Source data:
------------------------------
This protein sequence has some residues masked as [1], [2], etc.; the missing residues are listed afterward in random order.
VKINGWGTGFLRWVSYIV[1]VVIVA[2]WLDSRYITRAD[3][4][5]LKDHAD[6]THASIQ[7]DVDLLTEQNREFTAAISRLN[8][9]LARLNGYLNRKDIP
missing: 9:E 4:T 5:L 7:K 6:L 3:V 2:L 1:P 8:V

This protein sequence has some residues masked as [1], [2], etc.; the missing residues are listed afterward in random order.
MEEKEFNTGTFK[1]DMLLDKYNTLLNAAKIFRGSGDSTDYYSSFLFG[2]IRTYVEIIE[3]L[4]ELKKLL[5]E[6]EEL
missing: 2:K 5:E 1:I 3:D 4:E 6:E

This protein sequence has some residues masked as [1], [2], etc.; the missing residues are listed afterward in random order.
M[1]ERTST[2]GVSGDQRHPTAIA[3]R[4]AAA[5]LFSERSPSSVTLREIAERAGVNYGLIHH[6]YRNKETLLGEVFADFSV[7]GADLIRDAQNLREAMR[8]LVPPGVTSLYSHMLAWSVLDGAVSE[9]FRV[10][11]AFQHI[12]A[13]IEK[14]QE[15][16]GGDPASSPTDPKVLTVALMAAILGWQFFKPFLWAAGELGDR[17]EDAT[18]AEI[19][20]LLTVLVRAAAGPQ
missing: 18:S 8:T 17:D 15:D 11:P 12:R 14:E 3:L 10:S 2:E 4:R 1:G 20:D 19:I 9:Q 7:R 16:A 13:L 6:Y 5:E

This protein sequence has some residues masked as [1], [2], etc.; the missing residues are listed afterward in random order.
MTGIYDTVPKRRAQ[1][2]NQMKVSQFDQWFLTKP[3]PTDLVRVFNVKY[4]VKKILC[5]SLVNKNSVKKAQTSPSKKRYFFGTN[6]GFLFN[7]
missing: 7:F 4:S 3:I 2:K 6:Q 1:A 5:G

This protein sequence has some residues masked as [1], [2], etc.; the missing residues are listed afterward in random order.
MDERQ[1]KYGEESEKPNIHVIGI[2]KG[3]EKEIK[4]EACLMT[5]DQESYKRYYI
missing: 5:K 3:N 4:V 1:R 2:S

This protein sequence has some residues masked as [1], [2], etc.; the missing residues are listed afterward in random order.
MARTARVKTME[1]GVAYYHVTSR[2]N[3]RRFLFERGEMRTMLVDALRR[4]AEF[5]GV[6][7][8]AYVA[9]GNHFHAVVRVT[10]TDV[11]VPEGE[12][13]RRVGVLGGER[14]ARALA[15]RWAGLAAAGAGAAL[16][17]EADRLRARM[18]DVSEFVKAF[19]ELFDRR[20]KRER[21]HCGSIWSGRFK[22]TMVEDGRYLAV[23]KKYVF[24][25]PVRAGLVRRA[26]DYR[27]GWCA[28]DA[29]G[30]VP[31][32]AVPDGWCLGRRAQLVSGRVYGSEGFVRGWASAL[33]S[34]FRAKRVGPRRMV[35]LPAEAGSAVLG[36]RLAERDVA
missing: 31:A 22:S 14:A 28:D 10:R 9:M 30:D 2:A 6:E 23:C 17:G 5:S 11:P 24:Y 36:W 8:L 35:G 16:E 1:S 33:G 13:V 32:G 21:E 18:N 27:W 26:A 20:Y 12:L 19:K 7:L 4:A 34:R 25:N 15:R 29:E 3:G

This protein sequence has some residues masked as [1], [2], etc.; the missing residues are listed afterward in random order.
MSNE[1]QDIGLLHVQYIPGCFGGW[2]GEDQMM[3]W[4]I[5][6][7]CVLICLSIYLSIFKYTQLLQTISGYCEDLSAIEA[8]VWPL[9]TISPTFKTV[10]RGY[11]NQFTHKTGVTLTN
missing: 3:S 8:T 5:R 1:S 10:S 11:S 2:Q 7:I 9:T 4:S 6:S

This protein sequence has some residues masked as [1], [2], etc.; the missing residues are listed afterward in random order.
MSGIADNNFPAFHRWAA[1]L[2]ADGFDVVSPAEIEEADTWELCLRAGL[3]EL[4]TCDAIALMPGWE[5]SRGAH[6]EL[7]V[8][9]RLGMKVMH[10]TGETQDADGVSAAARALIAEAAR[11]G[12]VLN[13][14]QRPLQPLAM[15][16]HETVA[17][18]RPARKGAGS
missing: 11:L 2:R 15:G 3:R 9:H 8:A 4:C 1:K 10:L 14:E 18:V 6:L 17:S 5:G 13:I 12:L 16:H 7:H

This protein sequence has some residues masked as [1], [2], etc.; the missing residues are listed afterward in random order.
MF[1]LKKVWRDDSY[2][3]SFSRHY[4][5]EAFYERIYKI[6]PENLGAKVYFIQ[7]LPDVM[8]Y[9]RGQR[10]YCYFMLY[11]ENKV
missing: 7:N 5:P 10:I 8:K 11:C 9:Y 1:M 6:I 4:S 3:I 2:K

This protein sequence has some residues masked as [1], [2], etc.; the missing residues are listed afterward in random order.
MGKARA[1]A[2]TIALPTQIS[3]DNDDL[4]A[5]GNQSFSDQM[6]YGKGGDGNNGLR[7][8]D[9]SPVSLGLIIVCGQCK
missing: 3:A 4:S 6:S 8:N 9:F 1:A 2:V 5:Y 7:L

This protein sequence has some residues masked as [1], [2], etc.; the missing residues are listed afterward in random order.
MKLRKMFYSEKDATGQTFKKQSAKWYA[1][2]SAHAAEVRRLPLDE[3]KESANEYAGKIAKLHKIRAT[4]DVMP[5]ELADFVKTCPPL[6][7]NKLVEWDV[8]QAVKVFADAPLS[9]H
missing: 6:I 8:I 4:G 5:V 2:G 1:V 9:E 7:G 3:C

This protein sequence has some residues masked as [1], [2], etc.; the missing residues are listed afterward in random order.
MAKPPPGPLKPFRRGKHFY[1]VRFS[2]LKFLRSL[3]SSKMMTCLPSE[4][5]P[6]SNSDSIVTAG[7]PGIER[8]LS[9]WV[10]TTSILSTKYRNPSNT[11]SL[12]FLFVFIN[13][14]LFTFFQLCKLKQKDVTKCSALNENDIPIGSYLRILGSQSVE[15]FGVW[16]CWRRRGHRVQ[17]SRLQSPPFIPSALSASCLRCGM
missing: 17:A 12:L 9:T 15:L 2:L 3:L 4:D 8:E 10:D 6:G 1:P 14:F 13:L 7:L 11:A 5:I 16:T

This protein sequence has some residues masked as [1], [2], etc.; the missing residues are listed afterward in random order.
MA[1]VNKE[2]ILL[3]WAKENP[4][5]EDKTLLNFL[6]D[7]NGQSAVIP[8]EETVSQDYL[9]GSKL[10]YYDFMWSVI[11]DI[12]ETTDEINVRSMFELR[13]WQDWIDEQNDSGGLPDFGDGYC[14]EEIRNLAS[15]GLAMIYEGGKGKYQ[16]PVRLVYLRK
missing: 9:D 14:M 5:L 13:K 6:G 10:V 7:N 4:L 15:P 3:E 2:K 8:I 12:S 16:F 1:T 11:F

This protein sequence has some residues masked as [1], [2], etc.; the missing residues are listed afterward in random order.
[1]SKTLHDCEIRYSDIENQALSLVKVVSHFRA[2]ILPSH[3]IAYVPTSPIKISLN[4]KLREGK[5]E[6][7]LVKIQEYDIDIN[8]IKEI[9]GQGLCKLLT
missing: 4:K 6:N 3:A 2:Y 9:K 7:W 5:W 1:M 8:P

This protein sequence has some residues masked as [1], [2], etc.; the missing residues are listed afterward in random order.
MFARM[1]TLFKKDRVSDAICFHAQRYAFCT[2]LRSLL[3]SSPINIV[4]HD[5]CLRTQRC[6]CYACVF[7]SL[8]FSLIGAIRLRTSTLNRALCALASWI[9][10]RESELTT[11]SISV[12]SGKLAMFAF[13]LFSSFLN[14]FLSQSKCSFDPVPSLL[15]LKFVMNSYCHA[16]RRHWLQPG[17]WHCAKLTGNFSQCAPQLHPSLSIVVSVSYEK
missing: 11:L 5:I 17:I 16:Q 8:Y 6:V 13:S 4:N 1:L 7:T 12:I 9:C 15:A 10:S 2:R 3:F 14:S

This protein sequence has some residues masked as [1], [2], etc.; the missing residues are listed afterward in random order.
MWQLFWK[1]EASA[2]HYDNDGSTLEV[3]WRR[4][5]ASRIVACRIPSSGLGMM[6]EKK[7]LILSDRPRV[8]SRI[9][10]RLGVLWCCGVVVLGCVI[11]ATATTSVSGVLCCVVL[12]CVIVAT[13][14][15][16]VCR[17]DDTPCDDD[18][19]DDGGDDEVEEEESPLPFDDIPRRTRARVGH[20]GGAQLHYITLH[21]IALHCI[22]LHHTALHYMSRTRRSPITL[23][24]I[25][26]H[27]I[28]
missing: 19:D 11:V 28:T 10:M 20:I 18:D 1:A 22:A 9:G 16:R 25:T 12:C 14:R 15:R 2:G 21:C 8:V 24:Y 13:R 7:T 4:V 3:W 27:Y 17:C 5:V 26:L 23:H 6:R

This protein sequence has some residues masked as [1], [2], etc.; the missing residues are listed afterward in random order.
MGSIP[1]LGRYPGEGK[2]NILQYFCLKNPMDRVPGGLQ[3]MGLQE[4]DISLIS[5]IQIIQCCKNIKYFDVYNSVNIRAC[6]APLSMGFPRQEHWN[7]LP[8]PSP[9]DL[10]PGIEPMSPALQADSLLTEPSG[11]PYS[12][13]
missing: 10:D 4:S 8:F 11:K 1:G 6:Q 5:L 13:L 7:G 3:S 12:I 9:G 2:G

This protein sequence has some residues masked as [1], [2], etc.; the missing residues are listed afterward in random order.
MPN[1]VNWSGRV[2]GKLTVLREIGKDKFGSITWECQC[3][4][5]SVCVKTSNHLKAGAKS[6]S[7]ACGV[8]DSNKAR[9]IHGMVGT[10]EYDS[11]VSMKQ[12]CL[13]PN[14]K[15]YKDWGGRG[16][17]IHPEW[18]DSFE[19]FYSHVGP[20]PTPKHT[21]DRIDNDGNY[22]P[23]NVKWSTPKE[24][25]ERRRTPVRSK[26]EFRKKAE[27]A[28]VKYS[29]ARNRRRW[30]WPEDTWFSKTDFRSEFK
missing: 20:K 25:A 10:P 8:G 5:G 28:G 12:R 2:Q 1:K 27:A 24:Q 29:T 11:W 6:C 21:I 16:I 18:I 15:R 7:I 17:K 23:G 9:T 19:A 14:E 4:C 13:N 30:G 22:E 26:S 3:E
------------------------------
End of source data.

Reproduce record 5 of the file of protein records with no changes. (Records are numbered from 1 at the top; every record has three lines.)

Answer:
This protein sequence has some residues masked as [1], [2], etc.; the missing residues are listed afterward in random order.
MDERQ[1]KYGEESEKPNIHVIGI[2]KG[3]EKEIK[4]EACLMT[5]DQESYKRYYI
missing: 5:K 3:N 4:V 1:R 2:S